For those of you reading this (and I know it's not many) who have not ridden Burro Pass, it is silly steep with some silly tight switchbacks, lots of roots and overgrowth that makes following the narrow single track more like a guessing game. Not to mention the multiple creek crossings that make everything more slick and cause your brakes to not work quite as well as you would wish. It's awesome. Really. On race day the slippery mud had pretty much turned into tacky, moist, perfection (not everywhere) but the roots and rocks were still terrifyingly slick. At the top my sole goal was to make it through all the switchbacks without having to take a foot out or stop--mission accomplished. In the middle my goal was to traverse and navigate over and through the wet roots and rocks without slipping or crashing--mission accomplished. At the bottom my goal was to keep my head up and eyes ahead so I wouldn't get lost in the knee high grass or accidentally miss the hard left turn to avoid the creek gap--mission accomplished. Though I felt as if I couldn't have gone any slower the whole time I was racing stage 1, I still ended up getting second (only to the Moab Queen, Beth), so I was pretty happy with that.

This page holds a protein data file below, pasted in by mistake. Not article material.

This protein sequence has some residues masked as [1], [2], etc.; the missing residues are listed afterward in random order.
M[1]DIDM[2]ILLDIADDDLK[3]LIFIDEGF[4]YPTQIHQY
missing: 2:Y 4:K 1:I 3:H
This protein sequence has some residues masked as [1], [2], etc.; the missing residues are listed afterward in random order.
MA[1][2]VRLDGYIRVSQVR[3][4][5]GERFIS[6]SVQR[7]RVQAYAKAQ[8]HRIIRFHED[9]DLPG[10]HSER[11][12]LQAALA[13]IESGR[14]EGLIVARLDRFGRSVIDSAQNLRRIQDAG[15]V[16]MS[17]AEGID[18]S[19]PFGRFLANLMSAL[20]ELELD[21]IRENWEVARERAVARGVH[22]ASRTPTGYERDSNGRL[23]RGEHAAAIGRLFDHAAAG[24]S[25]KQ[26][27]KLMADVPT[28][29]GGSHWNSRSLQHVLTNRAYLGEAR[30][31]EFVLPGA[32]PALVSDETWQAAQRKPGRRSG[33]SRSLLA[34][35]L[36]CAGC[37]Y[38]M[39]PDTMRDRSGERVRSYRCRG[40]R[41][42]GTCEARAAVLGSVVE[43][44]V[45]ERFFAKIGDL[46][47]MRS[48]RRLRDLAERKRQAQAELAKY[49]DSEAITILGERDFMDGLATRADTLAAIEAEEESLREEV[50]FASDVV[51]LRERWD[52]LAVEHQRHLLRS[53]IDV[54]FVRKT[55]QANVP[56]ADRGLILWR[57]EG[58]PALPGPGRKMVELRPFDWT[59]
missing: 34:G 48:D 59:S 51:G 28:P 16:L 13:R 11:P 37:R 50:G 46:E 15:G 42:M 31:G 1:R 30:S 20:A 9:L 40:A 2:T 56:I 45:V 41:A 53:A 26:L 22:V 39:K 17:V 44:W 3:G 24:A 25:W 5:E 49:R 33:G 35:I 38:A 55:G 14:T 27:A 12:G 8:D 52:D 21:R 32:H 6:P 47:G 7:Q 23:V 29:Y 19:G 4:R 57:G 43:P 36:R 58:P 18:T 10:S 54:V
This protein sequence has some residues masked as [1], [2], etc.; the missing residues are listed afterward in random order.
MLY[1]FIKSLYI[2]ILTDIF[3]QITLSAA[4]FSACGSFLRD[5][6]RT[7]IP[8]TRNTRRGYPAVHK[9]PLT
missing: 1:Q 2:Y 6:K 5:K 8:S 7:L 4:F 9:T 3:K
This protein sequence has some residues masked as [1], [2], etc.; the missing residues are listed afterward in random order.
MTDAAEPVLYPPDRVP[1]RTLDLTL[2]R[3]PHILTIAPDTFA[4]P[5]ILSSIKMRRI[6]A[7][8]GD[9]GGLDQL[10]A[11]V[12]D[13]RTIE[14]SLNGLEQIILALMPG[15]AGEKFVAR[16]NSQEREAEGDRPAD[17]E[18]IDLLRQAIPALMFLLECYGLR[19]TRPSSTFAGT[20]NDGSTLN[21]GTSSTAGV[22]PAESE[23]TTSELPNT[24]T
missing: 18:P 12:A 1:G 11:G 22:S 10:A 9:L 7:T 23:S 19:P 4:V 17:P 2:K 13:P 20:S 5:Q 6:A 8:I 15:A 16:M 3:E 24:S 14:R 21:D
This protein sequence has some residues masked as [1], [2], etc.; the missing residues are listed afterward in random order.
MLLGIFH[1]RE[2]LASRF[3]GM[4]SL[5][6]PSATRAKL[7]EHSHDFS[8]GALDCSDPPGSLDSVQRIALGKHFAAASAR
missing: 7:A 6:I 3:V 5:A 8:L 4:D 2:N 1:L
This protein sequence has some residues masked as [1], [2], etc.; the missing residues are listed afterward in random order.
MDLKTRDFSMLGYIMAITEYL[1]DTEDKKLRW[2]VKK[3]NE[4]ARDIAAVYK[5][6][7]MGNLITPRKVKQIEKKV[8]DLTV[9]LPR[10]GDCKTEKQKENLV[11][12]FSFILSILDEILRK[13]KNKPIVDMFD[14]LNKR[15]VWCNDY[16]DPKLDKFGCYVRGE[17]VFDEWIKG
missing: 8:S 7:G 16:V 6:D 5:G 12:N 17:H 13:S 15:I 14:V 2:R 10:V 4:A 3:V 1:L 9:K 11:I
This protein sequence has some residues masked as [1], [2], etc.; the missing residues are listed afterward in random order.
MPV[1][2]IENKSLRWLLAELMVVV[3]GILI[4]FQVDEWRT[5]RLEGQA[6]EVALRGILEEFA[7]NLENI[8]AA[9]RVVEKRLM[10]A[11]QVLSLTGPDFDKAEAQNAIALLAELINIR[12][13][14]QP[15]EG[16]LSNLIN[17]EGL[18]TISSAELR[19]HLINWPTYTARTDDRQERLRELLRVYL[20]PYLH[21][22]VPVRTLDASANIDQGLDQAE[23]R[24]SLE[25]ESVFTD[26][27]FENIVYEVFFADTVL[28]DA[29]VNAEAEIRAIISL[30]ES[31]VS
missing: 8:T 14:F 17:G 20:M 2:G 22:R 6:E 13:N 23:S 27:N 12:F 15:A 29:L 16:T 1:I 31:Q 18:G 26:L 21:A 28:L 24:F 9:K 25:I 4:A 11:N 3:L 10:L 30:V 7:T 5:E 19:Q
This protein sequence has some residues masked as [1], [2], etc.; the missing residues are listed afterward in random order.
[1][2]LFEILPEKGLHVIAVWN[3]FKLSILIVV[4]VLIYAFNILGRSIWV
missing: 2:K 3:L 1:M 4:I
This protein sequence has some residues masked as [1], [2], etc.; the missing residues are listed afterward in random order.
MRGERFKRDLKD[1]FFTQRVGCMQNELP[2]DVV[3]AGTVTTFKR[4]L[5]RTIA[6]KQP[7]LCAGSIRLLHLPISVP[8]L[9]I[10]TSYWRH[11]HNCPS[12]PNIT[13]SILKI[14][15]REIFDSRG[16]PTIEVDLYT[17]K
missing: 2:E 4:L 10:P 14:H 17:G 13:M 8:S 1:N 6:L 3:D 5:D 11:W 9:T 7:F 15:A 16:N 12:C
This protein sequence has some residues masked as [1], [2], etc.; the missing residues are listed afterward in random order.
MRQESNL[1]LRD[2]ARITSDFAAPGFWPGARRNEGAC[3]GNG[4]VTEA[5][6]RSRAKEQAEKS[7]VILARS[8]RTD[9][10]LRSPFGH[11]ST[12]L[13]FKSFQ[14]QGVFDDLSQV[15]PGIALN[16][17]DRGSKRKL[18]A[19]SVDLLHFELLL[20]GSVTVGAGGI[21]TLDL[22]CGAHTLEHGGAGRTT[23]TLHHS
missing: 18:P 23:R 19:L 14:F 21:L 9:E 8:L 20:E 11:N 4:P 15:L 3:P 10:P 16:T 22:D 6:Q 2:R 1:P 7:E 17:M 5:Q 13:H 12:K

Stage two was Hazard County top to bottom. I love, love, love this section of trail. It's fast, it chunky, it's wide-open and then closes in on you, the corners come faster than you could ever expect (even when you've ridden it 100 times), there are awkward rock gardens, and WATCH OUT FOR THAT COW! The dirt is like concrete, except where it's not, so pay attention. The bottom half of the trail is this kind of awkward up and down traverse through the oaks, and there is one particularly devious, up-and-down-to-the-left-back-up-to-the-right turn where either the oak root to your left wants to grab you or the rock to the right wants to bring you to a halt. Well, I knew it was coming and evaded both rock and root, but tried to go a little to sharply and quickly into the next turn and ended up laying over and tweaking my handle bars 45 degrees to the right. Dang it. But I was so close to the finish line I decided to say, "Screw it, I'm riding like this!" That lasted about 10 seconds. I had to jump back off and wrench my bars into submission. I still ended up 3rd on that stage, behind Heather and Beth, off by just a little over 30 seconds. After the crash and the fix I wasn't disappointed--I rode well until that point and after, so that's that.